"Previously thought to have been made about 1775 by Johannes Baptista Guadagnini of Turin, this instrument has been identified by Kenneth Warren as having been made by George Gemunder of Astoria, NY about 1860-1870. He states that the instrument is a well-made copy after Johannes Baptista Guadagnini of Turin, Italy, and cites the presence of the characteristic yellow-pink varnish typical of George Gemunder."
Henry Ford Museum Documentation
"[quoting Maud Powell:] 'Then there is the matter of the violin. I first used a Joseph Guarnerius, a deeper toned instrument than the Jean Baptista Guadagnini I have now played for a number of years. The Guarnerius has a tone that seems to come more from within the instrument; but all in all I have found my Guadagnini, with its glassy clearness, its brilliant and limpid tone-quality, better adapted to American concert halls. If I had a Strad in the same condition as my Guadagnini the instrument would be priceless. I regretted giving up my Guarnerius, but I could not play the two violins interchangeably; for they were absolutely different in size and tone-production, shape, etc. Then my hand is so small that I ought to use the instrument best adapted to it, and to use the same instrument always. '"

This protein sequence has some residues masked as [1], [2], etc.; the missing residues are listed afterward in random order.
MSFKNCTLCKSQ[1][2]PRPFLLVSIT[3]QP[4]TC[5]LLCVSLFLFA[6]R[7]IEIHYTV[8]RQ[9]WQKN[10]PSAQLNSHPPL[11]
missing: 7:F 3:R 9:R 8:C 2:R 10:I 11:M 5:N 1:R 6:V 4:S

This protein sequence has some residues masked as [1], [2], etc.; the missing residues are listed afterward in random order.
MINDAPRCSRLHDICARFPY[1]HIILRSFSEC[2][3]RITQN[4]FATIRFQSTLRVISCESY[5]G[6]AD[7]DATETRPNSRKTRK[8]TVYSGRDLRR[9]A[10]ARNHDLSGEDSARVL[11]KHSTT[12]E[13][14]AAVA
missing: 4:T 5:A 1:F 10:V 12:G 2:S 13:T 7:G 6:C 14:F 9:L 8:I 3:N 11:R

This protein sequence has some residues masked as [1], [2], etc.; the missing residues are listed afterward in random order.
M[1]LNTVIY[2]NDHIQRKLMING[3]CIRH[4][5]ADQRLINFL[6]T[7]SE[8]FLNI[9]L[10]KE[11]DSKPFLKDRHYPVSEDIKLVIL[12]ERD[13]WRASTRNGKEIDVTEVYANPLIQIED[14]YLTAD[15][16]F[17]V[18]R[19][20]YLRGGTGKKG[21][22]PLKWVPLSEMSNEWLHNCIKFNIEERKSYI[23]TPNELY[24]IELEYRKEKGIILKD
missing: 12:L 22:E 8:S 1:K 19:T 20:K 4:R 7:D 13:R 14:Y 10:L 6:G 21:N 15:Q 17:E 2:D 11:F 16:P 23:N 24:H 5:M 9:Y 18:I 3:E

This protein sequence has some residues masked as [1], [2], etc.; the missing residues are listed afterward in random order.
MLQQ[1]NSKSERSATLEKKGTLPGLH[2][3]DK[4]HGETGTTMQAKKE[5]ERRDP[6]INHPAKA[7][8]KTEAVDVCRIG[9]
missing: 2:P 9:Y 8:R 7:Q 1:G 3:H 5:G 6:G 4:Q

Violin Mastery: Talks with Master Violinists and Teachers, Frederick H. Martens, Frederick A. Stokes Co., New York, 1919